It’s helping them help the most desperate of animals.
Until recently, stray or lost cats and dogs brought to the Stephen Memorial Animal Shelter were cleaned up the old-fashioned way — in a knee-high tub.
“It was just a regular bath tub that hit us in the shins when we tried to use it,” said Gabby Evans, director of the shelter. “It was very difficult to get big dogs in there, as well.”
With the help of an $11,000 grant courtesy of the Mahaska County Community Foundation, the shelter was able to purchase a stainless steel bathing station for the hundreds of animals that pass through their doors each month.
Evans pointed out that, obviously, the intention behind purchasing the bathing station was not to make things easier for volunteers, but that the health of the animals at the shelter was the main motivation for purchasing the station.
“So many of them (rescued animals) come in here filthy-dirty and covered in ticks and completely flea-bitten,” said Evans. “We give them what we call the ‘spa treatment.’”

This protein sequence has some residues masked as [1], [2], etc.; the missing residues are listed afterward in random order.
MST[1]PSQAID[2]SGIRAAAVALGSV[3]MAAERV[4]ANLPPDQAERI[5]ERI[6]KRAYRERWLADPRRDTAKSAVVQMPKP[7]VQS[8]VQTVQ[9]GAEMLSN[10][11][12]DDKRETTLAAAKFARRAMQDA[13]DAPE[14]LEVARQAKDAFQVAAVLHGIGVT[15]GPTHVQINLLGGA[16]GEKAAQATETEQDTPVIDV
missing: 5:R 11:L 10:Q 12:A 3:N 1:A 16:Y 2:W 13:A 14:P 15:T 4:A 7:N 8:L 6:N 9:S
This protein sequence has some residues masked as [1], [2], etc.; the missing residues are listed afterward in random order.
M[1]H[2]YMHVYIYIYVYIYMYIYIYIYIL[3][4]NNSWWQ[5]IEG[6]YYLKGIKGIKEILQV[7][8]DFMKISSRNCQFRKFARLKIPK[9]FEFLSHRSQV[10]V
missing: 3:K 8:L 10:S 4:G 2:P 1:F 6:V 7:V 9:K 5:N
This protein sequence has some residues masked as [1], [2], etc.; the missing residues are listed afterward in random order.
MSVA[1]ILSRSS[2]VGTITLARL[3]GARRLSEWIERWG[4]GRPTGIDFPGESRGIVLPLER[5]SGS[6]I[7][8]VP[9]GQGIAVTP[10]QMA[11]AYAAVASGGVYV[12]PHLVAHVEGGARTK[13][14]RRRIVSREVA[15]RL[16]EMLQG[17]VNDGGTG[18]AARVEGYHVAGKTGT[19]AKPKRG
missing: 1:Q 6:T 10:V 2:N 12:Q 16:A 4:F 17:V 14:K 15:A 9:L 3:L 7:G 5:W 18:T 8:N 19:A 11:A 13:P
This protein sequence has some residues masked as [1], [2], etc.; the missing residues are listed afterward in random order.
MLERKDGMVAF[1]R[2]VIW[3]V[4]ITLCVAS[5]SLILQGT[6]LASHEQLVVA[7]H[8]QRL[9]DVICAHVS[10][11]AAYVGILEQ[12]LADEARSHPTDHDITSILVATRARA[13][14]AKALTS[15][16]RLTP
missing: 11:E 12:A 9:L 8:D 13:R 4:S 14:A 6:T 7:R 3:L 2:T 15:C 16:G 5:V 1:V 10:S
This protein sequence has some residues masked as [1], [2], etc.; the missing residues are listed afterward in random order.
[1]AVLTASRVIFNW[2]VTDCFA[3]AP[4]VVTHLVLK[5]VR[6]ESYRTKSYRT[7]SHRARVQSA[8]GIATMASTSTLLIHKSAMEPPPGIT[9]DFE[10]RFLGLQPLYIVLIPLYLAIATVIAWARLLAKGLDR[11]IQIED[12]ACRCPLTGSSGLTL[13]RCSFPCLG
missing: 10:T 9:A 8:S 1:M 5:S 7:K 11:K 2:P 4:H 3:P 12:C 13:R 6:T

The spa treatment includes clipping nails, treating animals for ear mites, treating them for fleas and cutting their hair, if necessary, Evans Added.
Just how often each animal is washed is sometimes up to the animal themselves, said Evans.
“We’ve got a golden retriever we call Goldie in now whose goal in life is get in the mud,” Evans joked.
Shelter Volunteer Adrian McBride, 15, was quick to point out the fresh mud caked on Goldie’s chest just before he started washing the dog Wednesday afternoon.
“There it is, you see,” he said.
At a cost of $5,338, the bathing station didn’t eat up all the shelter’s grant money.
Evans said the shelter is still in need of an animal control vehicle to replace the 1996 van they use to transport animals on their way to the Stephen Memorial facility. The vehicle they have now is more than a bit flawed, she said.
In order to improve the safety of shelter employees, animals and the general public, a newer vehicle is essential, said Evans.
“The van is really on its last leg,” said Evans of the shelter’s current vehicle, which is in need of constant repair. “The air conditioning doesn’t work and it just doesn’t go in the winter time. And even in the mud in the summer it’s not good.”
The newer vehicle will provide the animals with ventilated compartments for transport, be more reliable and will be able to maneuver in winter conditions, said Evans.
Those wishing to donate to the Stephen Memorial Animal Shelter can send do so by visiting www.smas.mahaska.net or by sending checks to 2299 235th St., Oskaloosa, IA 52577.
Herald City Editor Andy Goodell can be reached at firstname.lastname@example.org